Honour for Highbury pioneer and inventor of the electric telegraph
- Credit: Archant
»An inventor who helped to create the electric telegraph and rejoiced in blowing up his Highbury home has been honoured with a permanenent tribute.
Sir Francis Ronalds, meteorologist, designer and pioneer of electric telegraphy, was commemorated with an Islington People’s Plaque at a ceremony outside his former home in Highbury Terrace on Saturday.
He is one of Islington’s best known former residents and gave his name to Ronalds Road, close to where he used to live.
Writing in 1860, he said: “Very early in life chemistry was my chief amusement and my most memorable performance, in this science then, was the blowing up of a large hydrogen gasometer in the breakfast room of No 1 Highbury Terrace.”
Born in 1788 the second of 12 children, Sir Francis moved to N5 in 1796 and lived there with his family until 1813.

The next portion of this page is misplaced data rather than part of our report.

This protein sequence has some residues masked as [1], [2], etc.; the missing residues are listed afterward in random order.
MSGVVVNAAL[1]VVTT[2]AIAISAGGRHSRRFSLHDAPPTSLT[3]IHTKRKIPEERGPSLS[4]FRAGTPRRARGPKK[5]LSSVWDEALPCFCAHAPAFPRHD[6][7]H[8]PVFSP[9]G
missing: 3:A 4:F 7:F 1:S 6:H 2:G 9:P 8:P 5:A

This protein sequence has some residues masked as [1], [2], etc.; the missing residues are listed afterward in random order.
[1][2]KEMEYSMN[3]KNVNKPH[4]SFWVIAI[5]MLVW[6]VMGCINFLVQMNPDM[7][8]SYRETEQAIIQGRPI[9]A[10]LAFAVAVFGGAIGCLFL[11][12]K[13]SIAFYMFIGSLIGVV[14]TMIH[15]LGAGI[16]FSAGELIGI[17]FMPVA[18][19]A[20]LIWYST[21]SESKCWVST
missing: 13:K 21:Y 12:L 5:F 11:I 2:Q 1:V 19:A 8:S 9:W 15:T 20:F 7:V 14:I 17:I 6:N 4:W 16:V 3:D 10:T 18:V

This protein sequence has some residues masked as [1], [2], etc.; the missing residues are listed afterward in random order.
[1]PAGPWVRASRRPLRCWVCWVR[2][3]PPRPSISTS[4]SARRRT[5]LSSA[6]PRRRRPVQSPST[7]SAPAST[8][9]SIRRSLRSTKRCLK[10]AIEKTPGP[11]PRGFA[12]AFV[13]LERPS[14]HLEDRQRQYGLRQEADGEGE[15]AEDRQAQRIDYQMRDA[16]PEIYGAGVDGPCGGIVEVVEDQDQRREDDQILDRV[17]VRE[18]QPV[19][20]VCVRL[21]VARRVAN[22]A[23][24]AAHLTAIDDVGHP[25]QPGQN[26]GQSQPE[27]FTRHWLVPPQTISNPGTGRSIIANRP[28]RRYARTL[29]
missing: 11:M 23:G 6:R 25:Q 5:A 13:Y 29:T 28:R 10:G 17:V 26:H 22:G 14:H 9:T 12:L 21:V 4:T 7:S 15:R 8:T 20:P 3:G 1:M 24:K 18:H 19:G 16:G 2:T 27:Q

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While in Highbury he nurtured his interest in chemical experiments and began his ground-breaking work in the field of electricity – conducting various experiments, some more successful than others, at home.
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He moved to Hammersmith in 1816 and in the back garden built two frames for the eight miles of wire his new invention – the electrostatic telegraph – required.
In 1870 he was knighted for his contribution to the invention of the telegraph but died unmarried in Battle, East Sussex, on August 8 1873.
Sir Francis’s old home in Highbury Terrace houses a sheltered housing scheme which is celebrating its 30th anniversary this year.
Residents joined councillors for a garden party to celebrate the occasion.
Cllr Terry Stacy, one of the Highbury east ward councillors who helped make the plaque a reality via the local initiative fund, said: “The sun came out to help us celebrate one of Highbury’s most famous sons, Sir Francis Ronalds.
“Islington’s People Plaques are a great way of celebrating the borough and its people.”